SL-172154 MOA Animation

Shattuck Labs enlisted XVIVO to develop a mechanism of action animation for their ARC platform (or Agonist Redirected Checkpoint), which links checkpoint blockade and immune co-stimulation in a single molecule, to treat cancer.

ARC platform

In this medical animation, the viewer is taken on a journey through the extracellular environment, to watch tumors proliferate, to see the interaction between tumor cells and immune cells, and then to follow the Shattuck molecule SL-172154 as it binds with tumor cells and macrophages.

ARCs have the potential to disrupt key pathways that tumor cells have co-opted to evade detection, while simultaneously activating a patient’s immune system to eliminate their cancer. These molecules have unlocked the TNF receptor superfamily in a manner that the industry has attempted to do for well over 30 years, with little success thus far.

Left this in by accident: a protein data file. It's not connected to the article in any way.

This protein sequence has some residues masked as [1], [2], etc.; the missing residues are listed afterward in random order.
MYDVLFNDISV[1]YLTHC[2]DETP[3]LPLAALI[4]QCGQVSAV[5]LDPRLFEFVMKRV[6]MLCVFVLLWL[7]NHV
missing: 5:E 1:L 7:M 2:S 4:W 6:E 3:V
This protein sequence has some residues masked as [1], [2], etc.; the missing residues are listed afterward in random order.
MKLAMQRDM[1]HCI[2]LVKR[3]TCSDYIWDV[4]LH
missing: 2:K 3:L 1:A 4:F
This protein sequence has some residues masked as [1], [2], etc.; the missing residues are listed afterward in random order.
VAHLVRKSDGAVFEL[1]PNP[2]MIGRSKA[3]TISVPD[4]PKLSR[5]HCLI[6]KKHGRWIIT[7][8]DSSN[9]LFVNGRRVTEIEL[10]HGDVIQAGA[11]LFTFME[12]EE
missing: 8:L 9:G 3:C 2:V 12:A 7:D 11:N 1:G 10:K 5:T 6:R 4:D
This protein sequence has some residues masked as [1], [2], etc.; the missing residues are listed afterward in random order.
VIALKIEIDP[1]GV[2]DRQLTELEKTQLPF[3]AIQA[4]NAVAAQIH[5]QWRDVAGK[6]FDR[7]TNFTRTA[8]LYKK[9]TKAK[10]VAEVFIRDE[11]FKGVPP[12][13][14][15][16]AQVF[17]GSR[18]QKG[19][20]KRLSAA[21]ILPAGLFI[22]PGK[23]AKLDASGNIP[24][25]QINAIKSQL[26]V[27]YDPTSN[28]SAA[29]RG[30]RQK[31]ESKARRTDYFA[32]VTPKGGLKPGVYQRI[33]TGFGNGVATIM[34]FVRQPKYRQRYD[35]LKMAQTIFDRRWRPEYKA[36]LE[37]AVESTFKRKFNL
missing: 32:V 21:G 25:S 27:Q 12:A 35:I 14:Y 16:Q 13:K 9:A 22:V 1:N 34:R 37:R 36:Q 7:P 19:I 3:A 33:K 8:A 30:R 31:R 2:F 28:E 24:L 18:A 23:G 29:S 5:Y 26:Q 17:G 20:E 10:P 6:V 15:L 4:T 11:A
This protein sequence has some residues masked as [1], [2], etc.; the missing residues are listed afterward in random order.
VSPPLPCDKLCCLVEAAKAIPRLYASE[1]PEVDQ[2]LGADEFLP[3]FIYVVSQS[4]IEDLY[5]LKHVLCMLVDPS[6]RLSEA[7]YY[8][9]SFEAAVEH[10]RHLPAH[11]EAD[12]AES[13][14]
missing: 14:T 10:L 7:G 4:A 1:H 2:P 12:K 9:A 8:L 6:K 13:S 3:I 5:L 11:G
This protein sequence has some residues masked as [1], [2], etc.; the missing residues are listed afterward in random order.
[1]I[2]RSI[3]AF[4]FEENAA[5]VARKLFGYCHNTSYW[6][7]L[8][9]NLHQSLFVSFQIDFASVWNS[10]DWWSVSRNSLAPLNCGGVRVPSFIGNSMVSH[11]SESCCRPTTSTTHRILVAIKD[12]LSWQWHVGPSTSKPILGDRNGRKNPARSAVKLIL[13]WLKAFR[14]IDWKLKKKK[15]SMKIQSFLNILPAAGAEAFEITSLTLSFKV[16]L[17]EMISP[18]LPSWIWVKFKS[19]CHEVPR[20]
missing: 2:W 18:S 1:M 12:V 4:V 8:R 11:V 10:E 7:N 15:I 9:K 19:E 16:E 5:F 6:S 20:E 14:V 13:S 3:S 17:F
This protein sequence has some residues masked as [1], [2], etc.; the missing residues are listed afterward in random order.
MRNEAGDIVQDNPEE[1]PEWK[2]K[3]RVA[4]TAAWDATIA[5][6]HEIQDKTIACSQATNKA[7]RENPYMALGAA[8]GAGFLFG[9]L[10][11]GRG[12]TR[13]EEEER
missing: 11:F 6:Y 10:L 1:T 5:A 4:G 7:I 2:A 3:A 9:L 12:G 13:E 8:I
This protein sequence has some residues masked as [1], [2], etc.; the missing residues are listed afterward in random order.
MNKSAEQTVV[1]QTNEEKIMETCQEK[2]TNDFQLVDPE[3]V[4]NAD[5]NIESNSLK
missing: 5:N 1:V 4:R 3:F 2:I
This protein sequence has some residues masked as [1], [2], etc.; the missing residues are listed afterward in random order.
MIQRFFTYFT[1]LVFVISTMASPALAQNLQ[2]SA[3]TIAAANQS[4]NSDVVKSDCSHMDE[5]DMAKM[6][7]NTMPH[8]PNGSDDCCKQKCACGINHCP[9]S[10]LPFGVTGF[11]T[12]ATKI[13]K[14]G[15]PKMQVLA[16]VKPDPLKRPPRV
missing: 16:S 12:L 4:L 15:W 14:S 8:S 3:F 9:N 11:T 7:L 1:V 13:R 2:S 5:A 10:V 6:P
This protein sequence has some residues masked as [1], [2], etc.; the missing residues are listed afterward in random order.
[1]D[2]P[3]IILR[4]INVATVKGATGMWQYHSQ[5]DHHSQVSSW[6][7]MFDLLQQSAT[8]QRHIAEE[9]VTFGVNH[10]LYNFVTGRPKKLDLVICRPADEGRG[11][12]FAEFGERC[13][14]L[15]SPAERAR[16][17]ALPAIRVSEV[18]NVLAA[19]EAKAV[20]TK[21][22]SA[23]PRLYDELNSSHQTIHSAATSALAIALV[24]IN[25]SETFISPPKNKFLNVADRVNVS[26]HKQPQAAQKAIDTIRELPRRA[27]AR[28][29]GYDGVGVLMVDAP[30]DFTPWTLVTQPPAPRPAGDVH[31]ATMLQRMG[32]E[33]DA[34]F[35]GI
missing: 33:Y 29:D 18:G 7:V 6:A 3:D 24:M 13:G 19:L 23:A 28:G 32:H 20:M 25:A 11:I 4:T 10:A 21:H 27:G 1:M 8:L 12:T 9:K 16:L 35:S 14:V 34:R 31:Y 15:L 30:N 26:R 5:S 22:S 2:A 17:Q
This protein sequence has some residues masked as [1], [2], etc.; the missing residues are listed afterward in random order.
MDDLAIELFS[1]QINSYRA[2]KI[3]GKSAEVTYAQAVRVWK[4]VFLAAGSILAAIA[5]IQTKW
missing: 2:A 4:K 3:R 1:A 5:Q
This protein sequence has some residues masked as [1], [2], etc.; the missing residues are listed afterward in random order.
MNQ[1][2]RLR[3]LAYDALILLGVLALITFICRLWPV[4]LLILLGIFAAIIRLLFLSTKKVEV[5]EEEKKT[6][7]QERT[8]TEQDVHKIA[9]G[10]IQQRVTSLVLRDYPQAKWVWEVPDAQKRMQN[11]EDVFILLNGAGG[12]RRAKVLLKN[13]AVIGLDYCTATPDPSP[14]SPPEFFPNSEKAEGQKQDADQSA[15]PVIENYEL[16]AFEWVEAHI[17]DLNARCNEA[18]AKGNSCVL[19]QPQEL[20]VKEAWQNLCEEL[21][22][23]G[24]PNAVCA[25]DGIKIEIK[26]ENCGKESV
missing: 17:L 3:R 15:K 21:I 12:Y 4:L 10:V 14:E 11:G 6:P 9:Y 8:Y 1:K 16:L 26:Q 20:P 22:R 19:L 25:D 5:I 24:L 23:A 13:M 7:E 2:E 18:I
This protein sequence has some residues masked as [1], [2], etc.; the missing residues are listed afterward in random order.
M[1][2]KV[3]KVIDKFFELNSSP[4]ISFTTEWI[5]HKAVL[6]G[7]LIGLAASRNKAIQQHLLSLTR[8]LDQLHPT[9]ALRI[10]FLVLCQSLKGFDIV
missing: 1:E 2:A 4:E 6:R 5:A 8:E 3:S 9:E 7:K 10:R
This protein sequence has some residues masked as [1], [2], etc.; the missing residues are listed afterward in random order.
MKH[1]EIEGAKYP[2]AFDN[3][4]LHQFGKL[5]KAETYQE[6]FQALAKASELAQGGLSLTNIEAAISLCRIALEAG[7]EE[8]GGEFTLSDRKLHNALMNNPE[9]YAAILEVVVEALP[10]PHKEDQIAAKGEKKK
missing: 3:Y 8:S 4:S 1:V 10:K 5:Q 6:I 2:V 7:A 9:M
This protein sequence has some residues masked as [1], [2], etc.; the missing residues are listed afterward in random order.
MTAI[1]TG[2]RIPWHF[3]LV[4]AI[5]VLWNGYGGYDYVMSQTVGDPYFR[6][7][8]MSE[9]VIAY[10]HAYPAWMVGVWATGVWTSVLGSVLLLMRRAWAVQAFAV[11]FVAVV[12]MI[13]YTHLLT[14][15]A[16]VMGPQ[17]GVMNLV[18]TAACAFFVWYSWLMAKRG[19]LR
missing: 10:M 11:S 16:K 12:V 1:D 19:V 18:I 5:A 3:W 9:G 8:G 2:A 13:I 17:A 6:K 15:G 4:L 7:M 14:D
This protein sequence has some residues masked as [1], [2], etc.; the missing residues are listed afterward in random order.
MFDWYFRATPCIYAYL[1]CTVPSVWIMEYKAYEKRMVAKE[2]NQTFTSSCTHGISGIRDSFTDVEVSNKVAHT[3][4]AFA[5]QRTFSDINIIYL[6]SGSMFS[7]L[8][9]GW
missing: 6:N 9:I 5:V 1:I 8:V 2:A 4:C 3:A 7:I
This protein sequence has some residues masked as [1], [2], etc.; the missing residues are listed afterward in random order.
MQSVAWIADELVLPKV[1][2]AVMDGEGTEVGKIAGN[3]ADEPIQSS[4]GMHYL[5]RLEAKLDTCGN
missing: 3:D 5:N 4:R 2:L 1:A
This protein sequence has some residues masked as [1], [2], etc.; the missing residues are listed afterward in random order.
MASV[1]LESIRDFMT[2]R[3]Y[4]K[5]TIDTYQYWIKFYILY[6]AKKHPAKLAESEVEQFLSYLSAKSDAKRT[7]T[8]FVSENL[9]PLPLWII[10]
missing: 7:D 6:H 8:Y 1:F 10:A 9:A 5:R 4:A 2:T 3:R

SL-172154 MOA Animation ARC Screenshot
macrophage eating red blood cell

Existing immunotherapies that target an important signaling pathway in some cancers, the CD47 pathway, may accidentally activate phagocytic signaling on healthy cells, such as red blood cells, leading to adverse effects. Shattuck Labs has designed their ARCs to minimize these off-target effects. Shattuck is currently studying ARCs in multiple types of cancer, including ovarian cancer, acute myeloid leukemia, and lymphoma, among others.

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